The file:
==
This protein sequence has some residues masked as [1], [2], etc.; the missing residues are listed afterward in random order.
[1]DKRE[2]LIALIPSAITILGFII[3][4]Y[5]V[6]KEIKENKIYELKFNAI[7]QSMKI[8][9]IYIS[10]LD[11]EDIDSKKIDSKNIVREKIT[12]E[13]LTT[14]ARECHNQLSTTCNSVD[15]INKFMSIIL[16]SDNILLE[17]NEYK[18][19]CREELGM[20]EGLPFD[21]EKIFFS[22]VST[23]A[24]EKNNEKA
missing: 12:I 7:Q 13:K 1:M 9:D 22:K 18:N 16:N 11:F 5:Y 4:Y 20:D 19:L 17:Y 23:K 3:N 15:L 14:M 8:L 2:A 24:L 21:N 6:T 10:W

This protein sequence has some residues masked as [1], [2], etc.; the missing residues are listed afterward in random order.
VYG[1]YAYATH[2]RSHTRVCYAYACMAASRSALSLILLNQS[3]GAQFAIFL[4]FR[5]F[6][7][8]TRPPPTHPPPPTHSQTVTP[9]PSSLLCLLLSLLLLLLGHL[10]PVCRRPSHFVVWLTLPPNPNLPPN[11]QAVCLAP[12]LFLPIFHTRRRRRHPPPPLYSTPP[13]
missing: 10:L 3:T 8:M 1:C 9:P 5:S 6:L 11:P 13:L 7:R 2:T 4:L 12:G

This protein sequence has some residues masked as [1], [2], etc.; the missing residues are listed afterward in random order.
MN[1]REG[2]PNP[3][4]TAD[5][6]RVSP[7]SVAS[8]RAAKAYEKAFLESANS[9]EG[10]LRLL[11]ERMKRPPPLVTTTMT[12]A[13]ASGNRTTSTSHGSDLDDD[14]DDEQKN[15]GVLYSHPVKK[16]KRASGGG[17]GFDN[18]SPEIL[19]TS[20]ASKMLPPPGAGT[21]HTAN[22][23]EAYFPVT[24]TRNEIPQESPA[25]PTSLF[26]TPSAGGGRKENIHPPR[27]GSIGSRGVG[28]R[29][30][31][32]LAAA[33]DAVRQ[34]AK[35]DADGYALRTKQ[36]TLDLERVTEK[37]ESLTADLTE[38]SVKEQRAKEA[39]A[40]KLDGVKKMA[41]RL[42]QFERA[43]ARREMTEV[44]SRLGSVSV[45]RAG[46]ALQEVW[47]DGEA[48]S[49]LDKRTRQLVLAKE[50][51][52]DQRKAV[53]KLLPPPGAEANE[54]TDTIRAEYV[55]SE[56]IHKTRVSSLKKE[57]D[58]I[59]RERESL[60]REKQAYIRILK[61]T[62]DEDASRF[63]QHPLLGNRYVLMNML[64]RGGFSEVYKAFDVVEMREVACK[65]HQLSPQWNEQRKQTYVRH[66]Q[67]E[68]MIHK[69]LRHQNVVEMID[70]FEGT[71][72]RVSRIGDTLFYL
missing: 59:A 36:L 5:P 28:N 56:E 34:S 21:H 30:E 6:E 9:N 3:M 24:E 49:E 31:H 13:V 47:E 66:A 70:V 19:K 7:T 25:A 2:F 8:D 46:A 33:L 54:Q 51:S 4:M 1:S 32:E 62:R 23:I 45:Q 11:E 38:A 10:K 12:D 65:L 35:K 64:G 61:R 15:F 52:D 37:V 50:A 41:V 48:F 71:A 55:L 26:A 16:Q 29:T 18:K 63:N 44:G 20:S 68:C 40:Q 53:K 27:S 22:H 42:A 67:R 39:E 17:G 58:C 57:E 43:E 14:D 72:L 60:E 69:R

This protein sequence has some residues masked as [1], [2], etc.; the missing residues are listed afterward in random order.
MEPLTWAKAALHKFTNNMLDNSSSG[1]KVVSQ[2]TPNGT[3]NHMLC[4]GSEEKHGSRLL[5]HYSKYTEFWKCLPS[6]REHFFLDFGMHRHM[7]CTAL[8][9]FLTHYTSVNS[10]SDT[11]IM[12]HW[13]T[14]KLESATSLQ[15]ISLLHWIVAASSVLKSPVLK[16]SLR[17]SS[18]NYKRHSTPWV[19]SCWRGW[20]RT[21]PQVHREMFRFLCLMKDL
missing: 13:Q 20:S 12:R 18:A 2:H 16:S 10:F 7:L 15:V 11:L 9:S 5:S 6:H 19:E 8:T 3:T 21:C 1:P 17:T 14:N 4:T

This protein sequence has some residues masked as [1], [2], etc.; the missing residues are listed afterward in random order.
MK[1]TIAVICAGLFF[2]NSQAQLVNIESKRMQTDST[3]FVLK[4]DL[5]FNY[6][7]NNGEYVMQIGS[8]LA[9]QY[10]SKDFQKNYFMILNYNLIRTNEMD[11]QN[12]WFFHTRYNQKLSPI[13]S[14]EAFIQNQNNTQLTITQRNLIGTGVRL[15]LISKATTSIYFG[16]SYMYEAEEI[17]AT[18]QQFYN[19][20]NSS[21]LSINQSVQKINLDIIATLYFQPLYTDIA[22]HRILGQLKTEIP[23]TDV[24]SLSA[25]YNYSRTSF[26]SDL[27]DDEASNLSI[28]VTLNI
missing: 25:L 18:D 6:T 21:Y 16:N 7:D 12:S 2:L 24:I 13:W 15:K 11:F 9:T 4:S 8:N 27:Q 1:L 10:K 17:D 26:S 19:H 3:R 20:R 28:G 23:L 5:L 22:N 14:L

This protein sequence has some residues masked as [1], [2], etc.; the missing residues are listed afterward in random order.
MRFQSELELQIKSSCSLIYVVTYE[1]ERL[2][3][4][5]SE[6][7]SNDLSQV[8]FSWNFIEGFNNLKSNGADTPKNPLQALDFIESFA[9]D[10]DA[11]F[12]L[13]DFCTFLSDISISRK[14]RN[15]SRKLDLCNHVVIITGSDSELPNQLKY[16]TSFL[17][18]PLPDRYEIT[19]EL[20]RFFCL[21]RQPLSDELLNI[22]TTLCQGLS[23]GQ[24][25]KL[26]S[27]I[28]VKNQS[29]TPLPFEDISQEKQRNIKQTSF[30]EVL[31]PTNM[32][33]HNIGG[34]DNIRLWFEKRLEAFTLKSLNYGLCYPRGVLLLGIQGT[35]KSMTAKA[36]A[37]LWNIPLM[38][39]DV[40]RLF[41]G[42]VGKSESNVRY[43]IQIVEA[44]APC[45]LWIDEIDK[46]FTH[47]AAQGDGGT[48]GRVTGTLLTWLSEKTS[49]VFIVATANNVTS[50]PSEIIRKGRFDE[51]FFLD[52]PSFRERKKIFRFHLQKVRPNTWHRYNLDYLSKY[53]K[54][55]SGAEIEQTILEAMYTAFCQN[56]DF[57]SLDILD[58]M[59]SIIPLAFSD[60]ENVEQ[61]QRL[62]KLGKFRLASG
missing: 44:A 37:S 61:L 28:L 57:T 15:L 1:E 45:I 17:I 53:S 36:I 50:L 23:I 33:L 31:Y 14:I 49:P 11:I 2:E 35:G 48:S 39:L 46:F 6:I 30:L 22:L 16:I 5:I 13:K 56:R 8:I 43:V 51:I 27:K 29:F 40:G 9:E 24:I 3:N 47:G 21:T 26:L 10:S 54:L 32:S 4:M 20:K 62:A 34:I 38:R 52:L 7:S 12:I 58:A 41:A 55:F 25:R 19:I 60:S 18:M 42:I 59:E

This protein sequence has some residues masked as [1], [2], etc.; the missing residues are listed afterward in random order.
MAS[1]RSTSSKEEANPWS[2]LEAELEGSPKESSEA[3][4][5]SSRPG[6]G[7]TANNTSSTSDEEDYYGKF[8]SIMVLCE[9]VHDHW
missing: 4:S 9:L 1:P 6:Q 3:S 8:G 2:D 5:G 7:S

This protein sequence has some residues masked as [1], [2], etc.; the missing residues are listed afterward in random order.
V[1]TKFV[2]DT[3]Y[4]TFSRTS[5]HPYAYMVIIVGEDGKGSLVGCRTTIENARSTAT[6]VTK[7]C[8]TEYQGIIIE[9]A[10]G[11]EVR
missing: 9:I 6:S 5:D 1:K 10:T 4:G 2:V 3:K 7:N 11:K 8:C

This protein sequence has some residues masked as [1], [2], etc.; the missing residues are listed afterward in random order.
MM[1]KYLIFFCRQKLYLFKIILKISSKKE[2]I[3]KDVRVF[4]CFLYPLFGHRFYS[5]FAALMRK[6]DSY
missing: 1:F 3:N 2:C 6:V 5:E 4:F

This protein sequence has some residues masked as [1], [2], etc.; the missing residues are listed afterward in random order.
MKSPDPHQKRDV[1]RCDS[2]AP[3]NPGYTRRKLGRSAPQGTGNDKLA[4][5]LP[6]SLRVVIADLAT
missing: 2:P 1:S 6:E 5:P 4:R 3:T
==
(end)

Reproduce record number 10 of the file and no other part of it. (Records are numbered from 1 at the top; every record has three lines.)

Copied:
This protein sequence has some residues masked as [1], [2], etc.; the missing residues are listed afterward in random order.
MKSPDPHQKRDV[1]RCDS[2]AP[3]NPGYTRRKLGRSAPQGTGNDKLA[4][5]LP[6]SLRVVIADLAT
missing: 2:P 1:S 6:E 5:P 4:R 3:T